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Journal of Environmental Quality Abstract - Surface Water Quality

Change in Soluble Phosphorus in Soils following Fertilization is Dependent on Initial Mehlich-3 Phosphorus


This article in JEQ

  1. Vol. 35 No. 5, p. 1818-1824
    Received: Oct 21, 2005

    * Corresponding author(s): crbond@ncsu.edu
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  1. C. Ryan Bond *,
  2. R. O. Maguire and
  3. J. L. Havlin
  1. Department of Soil Science, North Carolina State University, Raleigh, NC 27695


There is a lack of information on how fertilization and initial Mehlich-3 phosphorus (M3P) interact to affect water soluble P (WSP) in soils. Our objectives were to (i) quantify the relationship between WSP and M3P for four textural diverse benchmark soils of North Carolina (NC) and (ii) quantify the change in WSP concentrations following P additions to soils over a wide range of initial M3P. Soils known to represent a wide range in M3P were collected from an Autryville loamy sand (loamy, siliceous, subactive, thermic Arenic Paleudults), Wasda muck (fine-loamy, mixed, semiactive, acid, thermic Histic Humaquepts), Georgeville silt loam (fine, kaolinitic, thermic Typic Kanhapludults), and Pacolet sandy clay loam (fine, kaolinitic, thermic Typic Kanhapludults) and analyzed for M3P, Fe, Al, and WSP. An incubation study was also conducted where four samples representing a range in M3P from each series were fertilized at rates of 150 and 300 kg P ha−1, and WSP was measured at 1, 7, and 21 d after fertilization. The Wasda muck exhibited a change point at 115 mg P kg−1 across a broad range of M3P concentrations (60–238 mg kg−1) while Autryville, Georgeville, and Pacolet series (with ranges in M3P of 32–328, 119–524, 0–1034 mg P kg−1, respectively) maintained linear relationships between WSP and M3P. For the fertilized soils, significant increases in WSP occurred regardless of P rate. Yet, WSP concentrations were greater in soils with greater initial M3P. Thus, these data suggest that shifting animal waste applications to fields of relatively lower M3P concentrations would have an immediate impact on reducing risk for P losses, if all other factors are equal.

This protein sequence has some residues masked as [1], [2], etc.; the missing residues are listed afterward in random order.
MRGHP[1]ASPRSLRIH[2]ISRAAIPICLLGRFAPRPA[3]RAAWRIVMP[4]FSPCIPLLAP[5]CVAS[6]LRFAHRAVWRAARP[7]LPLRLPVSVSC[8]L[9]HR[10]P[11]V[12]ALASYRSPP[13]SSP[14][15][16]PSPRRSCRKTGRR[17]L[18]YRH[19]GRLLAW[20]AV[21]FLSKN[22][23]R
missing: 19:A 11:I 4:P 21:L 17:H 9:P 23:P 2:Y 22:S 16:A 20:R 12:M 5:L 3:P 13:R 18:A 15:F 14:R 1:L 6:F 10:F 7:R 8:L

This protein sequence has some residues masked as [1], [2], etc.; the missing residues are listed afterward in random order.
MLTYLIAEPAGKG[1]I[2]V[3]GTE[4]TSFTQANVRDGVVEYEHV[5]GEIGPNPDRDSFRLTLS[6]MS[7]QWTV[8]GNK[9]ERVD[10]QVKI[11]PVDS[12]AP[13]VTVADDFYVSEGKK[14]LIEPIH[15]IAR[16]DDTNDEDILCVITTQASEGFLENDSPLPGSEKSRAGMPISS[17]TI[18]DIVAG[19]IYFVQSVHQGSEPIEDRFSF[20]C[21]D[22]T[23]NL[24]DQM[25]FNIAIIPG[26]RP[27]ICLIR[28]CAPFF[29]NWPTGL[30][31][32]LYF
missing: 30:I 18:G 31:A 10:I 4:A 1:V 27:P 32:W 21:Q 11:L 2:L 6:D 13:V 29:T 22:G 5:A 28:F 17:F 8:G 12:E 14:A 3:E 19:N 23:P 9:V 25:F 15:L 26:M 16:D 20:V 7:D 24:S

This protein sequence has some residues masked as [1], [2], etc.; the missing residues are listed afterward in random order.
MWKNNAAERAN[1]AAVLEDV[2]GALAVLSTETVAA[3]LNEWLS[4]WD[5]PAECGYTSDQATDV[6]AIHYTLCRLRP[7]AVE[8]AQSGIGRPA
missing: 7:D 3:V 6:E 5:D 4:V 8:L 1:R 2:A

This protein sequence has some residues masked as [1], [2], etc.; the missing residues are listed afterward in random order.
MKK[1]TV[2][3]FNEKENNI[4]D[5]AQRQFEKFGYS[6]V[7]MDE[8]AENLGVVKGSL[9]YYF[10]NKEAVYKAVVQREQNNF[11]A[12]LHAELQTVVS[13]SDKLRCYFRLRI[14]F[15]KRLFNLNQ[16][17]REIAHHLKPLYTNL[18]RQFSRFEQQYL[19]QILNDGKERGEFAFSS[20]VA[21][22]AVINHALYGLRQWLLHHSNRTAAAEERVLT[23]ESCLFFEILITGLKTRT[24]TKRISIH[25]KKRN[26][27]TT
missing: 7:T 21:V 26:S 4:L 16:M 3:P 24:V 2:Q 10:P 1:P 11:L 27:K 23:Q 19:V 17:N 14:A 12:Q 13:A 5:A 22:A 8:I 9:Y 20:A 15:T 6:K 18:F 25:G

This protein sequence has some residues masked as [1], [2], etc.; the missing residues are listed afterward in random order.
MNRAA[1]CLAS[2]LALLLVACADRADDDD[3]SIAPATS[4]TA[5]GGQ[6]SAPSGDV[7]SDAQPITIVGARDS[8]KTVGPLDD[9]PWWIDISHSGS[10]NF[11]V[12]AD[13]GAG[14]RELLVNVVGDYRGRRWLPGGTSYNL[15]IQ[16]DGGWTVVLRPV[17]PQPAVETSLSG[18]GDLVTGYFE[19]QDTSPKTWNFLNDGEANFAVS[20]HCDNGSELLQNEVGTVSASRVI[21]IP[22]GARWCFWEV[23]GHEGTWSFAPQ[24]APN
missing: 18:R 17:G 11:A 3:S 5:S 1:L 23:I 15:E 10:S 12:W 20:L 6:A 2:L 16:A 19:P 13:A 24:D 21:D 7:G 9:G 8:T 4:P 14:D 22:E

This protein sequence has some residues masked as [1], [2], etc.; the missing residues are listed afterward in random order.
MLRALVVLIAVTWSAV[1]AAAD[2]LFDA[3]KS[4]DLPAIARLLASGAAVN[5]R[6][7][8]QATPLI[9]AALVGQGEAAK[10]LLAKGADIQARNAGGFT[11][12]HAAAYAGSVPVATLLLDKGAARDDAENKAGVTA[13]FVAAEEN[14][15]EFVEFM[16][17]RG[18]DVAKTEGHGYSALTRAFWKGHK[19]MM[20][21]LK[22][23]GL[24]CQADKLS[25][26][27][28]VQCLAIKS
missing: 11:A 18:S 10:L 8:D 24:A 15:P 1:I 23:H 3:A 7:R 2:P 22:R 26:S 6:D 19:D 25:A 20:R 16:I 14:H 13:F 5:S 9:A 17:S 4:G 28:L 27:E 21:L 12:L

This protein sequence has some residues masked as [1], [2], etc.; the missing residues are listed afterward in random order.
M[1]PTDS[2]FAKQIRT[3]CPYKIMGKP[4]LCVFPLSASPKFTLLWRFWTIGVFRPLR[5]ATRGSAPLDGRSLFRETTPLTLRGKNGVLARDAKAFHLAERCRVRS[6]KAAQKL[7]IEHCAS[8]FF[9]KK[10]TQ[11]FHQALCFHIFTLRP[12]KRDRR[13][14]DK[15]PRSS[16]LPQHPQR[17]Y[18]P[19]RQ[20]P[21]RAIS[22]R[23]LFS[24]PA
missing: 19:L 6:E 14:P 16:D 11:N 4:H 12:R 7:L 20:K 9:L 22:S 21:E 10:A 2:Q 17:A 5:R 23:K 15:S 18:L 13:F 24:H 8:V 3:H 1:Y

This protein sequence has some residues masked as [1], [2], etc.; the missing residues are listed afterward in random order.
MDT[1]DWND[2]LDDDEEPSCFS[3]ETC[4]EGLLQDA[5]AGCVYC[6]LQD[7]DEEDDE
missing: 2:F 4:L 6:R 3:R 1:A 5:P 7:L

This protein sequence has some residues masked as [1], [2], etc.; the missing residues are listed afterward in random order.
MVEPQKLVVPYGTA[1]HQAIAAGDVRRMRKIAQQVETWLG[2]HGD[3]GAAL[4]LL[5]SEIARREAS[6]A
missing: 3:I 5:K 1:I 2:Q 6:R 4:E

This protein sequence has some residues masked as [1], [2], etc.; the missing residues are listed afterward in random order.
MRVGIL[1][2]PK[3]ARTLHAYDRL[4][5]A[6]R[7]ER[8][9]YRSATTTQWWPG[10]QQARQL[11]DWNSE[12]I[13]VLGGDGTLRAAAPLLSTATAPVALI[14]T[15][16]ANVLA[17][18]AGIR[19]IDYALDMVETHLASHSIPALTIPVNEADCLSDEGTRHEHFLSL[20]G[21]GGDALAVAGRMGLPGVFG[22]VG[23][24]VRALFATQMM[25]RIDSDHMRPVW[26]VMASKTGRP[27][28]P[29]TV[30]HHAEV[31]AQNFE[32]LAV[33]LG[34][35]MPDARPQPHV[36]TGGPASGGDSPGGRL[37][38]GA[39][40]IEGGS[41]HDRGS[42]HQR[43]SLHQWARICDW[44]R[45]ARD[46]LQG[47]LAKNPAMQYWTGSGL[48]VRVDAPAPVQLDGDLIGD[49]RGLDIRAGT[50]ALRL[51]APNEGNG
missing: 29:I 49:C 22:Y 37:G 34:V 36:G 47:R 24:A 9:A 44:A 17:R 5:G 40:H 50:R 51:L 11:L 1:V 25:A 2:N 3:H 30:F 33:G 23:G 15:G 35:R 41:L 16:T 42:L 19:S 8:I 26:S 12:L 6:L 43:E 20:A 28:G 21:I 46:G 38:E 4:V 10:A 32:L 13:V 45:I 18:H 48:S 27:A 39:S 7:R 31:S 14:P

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Copyright © 2006. American Society of Agronomy, Crop Science Society of America, Soil Science SocietyASA, CSSA, SSSA